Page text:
- You got Social Security or Railroad Retirement Board benefits for at least 4 months before you reached 65 years of age. You should be automatically enrolled in Medicare Part A and B in the first month after you turn 65. Your Medicare card should arrive in the mail three months before your birthday.
- You have gotten Social Security Disability Insurance for at least 24 months. You should be automatically enrolled in Part A and Part B on your 25th month of benefits. Your Medicare card should arrive in the mail three months before your 25th month of benefits.
- You have gotten disability benefits from the Railroad Retirement Board for at least 24 months. You should be automatically enrolled in Part A and Part B and should get your Medicare card three months before your 25th month of disability benefits.
- You have Amyotrophic Lateral Sclerosis, also known as Lou Gehrig’s disease. You should be automatically enrolled in Part A and Part B, and you should get your Medicare card in the mail the month your Social Security Disability Insurance (SSDI) benefits begin.
All other eligible parties should review how to apply for Medicare during the initial eligibility period. The seven-month initial eligibility period begins three months before the applicant reaches 65 years of age, includes the birthday month and ends three months after the candidate’s birthday. If the applicant does not enroll during this period, he or she may be charged a Part B late penalty or suffer a delay in health coverage. Applicants may enroll even if they are still getting health insurance from an employer.
You can sign up for Medicare online through the Social Security Administration (SSA) web portal. The application takes approximately 10 minutes, and there are no forms that must be signed. Social Security will review the initial Medicare application and make an enrollment decision, or let the applicant know that he or she must share more information. If the candidate is deemed eligible, his or her coverage card will arrive in the mail.
Note: You do not have to enroll for Medicare each year, though each year gives the opportunity to renew coverage or change your Medicare plan.
Differences Between Medicare and Medicaid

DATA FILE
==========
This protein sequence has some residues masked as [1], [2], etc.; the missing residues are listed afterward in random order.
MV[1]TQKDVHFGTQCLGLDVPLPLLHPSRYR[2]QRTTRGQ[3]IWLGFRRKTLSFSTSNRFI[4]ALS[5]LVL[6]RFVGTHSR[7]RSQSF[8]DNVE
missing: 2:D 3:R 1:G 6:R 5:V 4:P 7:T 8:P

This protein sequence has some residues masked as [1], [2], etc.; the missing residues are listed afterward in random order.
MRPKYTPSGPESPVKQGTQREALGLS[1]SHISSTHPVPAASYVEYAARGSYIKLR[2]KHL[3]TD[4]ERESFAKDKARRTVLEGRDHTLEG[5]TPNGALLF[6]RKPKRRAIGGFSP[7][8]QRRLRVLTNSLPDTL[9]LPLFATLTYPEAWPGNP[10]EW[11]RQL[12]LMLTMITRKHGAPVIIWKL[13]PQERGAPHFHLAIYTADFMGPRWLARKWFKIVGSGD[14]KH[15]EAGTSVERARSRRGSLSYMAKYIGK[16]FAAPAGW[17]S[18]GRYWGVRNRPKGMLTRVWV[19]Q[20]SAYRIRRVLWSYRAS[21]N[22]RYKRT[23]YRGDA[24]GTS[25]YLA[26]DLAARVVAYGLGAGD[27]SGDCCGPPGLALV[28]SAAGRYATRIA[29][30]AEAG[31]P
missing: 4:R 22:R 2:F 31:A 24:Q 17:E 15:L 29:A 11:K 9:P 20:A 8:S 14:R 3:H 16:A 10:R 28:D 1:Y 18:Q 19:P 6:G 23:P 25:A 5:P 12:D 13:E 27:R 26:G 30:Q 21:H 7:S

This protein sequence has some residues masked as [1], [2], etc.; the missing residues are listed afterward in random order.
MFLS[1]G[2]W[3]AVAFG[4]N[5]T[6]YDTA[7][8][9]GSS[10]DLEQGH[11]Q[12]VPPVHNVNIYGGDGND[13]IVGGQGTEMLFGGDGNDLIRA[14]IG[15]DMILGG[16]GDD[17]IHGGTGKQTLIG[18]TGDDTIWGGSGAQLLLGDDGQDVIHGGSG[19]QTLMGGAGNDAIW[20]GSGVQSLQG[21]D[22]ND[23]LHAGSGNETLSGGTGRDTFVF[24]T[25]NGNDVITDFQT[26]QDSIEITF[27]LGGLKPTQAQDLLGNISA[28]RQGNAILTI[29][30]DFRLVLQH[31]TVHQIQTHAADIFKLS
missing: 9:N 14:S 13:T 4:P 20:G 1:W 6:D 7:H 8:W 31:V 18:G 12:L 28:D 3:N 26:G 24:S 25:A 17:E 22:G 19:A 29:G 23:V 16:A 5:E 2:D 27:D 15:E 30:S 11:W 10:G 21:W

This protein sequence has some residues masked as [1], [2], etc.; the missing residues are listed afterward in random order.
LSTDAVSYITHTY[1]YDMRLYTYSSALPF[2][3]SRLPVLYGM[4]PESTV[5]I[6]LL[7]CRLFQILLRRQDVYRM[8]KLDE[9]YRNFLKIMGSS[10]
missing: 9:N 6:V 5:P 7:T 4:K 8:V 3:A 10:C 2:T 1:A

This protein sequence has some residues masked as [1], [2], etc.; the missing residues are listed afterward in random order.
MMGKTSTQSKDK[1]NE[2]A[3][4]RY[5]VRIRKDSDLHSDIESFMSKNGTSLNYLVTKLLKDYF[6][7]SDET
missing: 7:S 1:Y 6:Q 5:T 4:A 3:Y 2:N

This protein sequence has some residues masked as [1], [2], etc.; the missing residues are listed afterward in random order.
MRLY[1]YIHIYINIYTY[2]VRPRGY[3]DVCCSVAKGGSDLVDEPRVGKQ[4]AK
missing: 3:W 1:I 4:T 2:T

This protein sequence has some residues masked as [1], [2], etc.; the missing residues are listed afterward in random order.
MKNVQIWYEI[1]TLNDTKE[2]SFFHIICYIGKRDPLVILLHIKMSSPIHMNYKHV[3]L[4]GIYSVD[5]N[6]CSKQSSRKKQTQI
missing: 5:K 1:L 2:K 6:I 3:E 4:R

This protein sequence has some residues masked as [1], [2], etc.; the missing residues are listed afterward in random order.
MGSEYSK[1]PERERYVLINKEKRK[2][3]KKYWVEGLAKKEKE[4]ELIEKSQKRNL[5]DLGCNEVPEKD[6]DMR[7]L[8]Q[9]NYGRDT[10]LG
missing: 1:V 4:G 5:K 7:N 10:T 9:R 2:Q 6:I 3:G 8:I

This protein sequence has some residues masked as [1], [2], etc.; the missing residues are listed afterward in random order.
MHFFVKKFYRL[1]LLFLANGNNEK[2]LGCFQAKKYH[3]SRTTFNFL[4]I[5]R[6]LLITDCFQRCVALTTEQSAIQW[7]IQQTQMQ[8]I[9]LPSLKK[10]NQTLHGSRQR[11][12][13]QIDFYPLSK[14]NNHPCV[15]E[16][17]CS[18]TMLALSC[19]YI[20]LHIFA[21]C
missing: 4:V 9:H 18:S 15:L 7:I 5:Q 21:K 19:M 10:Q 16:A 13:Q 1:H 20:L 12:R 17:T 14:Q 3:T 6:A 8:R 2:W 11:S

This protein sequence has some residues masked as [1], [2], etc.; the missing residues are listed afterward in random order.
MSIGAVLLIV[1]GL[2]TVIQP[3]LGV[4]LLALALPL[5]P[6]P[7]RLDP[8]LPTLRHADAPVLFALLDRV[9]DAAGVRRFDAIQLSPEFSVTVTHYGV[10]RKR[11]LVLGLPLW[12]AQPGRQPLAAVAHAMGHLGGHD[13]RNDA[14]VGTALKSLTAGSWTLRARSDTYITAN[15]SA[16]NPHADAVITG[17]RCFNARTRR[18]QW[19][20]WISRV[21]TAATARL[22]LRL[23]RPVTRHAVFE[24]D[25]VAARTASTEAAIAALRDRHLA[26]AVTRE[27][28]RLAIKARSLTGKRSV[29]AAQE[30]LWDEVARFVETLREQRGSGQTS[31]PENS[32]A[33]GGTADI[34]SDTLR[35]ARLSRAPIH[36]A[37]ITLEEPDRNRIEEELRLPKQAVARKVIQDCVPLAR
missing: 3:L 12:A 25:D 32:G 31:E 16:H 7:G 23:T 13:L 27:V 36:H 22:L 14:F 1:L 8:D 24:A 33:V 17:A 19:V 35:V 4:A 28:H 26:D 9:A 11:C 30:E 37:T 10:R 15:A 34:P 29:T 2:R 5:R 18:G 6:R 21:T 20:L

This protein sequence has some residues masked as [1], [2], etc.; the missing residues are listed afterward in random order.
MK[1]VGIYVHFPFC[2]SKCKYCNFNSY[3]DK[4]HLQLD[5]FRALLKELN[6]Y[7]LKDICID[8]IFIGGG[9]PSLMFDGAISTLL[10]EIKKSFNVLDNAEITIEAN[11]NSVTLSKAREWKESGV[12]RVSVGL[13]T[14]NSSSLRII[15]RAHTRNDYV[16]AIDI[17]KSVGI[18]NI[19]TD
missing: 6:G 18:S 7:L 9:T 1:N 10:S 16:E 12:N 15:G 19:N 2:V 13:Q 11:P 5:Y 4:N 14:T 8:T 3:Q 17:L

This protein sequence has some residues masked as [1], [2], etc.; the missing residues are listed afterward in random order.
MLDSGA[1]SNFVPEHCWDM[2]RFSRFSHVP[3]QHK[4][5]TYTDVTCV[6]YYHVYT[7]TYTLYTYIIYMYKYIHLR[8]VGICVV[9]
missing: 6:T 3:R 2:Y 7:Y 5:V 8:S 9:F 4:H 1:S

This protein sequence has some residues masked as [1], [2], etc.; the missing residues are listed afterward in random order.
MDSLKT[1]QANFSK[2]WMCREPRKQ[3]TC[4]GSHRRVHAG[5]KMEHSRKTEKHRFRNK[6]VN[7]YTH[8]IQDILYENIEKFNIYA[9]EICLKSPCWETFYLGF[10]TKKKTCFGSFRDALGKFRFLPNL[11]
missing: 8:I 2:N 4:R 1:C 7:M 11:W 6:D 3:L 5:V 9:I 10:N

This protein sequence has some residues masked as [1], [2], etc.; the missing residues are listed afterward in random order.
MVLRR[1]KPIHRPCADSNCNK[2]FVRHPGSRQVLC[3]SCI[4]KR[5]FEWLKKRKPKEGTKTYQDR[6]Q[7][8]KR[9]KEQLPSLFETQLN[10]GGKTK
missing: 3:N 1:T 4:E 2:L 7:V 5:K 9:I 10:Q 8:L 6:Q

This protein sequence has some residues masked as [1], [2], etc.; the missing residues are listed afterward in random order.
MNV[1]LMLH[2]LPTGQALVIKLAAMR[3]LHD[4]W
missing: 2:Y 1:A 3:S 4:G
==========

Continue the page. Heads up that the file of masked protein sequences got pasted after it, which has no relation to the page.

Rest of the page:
Like Medicare, Medicaid is a federal health insurance program. Medicaid, however, is a program designed to benefit the very low income, and its benefits and eligibility requirements are very different from those for Medicare. If you do not meet the Medicare requirements, you may still meet the requirements for Medicaid. Alternatively, if you are eligible for both programs, you may combine them to claim benefits from both.
Medicare and Medicaid are both health coverage programs, but they are run by different agencies. The biggest differences between Medicare and Medicaid are:
- Medicaid is a both a state and federal program. While Medicare is federally-funded and federally-administered, Medicaid is federally-funded by state-administered. This means each U.S. state and territory has a different set of eligibility guidelines, and there is not one simple Medicaid application, but many state-specific enrollment processes.
- Medicaid is an income-based program that does not have an age requirement. Medicaid is available to low-income families, qualified pregnant women, Americans with disabilities and newborns, among many other qualification groups.
- Medicaid coverage varies by state. The federal government sets the standards for what services must be covered, which includes nursing home and home health coverage, physician and laboratory services and inpatient and outpatient services, among a long list. However, because Medicaid is a state program, the non-mandatory benefits offered are determined by state governments.